"The feet should be moderate in size, compact and firmly set. Toes compact, well split up, with high knuckles and very short stubby nails. The front feet may be straight or slightly out-turned."
Interdigital cysts are fluid filled, swollen sacs between the toes, usually on the front feet. The area is sore and painful. The dog will lick or bite at the area trying to break the cyst to relieve the pressure. It can be treated in several ways.
First, you can use a tweezers to remove any ingrown hairs from the underside of the cyst. Then apply pressure to the cyst to expel any fluid you can. This will usually work quickly. If it doesn't, try bathing the foot several times a day in an Epsom salt solution until the swelling bursts. If the area is red and swollen, use a cold water solution; once the redness disappears, use a hot water solution. An antibiotic ointment, like Panalog, placed between the toes helps to prevent infection once it bursts. In severe cases, your Vet may need to inject a cortisone-related drug to reduce swelling or to cut the cyst to permit it to drain.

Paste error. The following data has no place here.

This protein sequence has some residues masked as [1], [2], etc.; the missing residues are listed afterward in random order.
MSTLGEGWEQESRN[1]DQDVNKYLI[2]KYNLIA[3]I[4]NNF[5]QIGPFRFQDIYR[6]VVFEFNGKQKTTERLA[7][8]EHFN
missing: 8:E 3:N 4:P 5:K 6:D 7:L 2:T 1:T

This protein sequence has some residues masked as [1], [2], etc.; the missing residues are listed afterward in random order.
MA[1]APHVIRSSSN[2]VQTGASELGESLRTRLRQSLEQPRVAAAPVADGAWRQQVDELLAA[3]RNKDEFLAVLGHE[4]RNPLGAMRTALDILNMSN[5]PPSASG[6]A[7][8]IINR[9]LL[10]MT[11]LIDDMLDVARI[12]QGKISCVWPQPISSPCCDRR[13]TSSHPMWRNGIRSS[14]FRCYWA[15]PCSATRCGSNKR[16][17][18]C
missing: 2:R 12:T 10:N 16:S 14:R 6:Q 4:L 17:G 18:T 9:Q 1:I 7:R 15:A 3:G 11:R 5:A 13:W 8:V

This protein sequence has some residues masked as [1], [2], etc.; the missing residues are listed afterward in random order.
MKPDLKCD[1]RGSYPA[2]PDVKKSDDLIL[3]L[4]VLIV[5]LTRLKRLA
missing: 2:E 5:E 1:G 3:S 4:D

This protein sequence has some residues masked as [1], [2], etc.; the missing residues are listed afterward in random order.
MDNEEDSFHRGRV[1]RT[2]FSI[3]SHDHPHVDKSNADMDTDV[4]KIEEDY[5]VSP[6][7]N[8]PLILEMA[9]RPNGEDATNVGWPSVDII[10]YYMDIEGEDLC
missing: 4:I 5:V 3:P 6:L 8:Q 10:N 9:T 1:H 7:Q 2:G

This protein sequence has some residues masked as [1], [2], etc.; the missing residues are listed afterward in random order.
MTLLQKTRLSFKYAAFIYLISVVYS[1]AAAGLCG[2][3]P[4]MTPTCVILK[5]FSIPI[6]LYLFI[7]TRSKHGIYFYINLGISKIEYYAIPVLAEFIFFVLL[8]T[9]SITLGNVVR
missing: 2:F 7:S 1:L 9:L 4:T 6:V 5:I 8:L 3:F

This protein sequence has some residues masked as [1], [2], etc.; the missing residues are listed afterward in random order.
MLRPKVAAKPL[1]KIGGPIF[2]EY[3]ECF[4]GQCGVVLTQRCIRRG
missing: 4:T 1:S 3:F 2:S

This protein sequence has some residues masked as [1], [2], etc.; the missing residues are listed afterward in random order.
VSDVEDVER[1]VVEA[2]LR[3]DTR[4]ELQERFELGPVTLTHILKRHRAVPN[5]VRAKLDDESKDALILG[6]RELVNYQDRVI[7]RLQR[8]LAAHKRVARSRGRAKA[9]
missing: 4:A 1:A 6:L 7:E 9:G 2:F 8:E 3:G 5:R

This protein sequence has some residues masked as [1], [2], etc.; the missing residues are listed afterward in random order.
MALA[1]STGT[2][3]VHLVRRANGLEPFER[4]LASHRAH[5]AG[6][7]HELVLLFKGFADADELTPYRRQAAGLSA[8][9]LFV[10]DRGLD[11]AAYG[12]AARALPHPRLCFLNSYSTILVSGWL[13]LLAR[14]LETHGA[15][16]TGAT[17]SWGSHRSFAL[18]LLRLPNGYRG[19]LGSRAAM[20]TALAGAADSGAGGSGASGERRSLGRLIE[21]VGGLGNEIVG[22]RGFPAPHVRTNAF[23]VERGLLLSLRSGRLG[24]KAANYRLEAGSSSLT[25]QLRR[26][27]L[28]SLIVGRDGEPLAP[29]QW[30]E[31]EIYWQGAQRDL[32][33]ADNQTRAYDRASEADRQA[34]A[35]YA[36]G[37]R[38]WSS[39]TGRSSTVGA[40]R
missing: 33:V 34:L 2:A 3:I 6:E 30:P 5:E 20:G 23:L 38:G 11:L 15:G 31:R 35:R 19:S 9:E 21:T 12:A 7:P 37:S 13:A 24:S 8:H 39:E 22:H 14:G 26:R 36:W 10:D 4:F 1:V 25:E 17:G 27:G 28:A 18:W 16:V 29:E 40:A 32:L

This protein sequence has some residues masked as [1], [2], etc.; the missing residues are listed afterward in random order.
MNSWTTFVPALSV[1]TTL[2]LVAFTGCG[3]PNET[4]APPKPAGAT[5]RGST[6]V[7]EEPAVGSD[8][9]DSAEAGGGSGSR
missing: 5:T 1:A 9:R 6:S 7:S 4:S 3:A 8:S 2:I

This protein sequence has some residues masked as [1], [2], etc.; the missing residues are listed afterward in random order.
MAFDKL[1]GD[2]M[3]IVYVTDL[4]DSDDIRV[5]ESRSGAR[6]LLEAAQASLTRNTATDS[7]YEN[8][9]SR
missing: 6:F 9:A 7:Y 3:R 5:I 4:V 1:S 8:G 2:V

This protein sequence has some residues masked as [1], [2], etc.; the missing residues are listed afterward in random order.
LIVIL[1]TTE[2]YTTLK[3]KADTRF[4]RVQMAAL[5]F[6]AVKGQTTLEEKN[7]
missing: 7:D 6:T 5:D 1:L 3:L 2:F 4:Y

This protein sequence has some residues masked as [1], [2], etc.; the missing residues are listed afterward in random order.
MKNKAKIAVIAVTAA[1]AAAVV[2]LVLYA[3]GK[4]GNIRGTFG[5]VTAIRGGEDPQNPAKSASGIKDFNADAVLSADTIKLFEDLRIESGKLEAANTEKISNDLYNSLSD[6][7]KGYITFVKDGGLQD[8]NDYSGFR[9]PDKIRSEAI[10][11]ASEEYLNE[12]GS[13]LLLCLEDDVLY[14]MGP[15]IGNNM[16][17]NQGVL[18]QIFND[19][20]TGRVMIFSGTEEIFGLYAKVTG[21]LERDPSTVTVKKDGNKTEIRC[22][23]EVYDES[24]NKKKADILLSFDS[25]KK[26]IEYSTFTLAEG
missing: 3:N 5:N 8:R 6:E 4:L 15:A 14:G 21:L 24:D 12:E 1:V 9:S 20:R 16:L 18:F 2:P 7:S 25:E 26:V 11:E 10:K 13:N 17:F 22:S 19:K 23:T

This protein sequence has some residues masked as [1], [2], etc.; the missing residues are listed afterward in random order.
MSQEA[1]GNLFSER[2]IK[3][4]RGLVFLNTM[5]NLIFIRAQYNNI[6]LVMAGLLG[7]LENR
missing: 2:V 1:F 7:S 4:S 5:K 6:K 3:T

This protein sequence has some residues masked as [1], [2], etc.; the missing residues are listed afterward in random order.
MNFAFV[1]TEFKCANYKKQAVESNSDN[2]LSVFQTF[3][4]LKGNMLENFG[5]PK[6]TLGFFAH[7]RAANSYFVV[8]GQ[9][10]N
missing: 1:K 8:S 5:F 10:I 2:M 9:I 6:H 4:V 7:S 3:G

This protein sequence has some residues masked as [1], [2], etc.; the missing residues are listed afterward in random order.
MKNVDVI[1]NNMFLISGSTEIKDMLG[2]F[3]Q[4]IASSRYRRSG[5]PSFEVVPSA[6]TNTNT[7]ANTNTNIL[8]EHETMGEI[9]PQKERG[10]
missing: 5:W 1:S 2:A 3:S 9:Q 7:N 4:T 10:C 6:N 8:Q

Be prepared; cut pads bleed profusely. It usually looks worse than it is. Be sure the wound is clean and no foreign object - glass, for example, is present. Do not use peroxide on a fresh wound and do not wipe a wound which has stopped bleeding. Both will make bleeding harder to control. Once you are sure the wound is clean, apply firm and steady pressure on the pad until the bleeding stops. This may take some time. Then bandage the foot and get the dog to the Vet as quickly as possible . Cut pads will usually heal without a trace of the injury.
As discussed elsewhere, your dogs nails will need trimming unless it is very active and on a hard surface where it naturally wears down its nails. If not trimmed frequently, the nails can grow and curve around into the skin of the feet, causing a painful condition. By establishing a regular nail trimming schedule, you can avoid this problem entirely.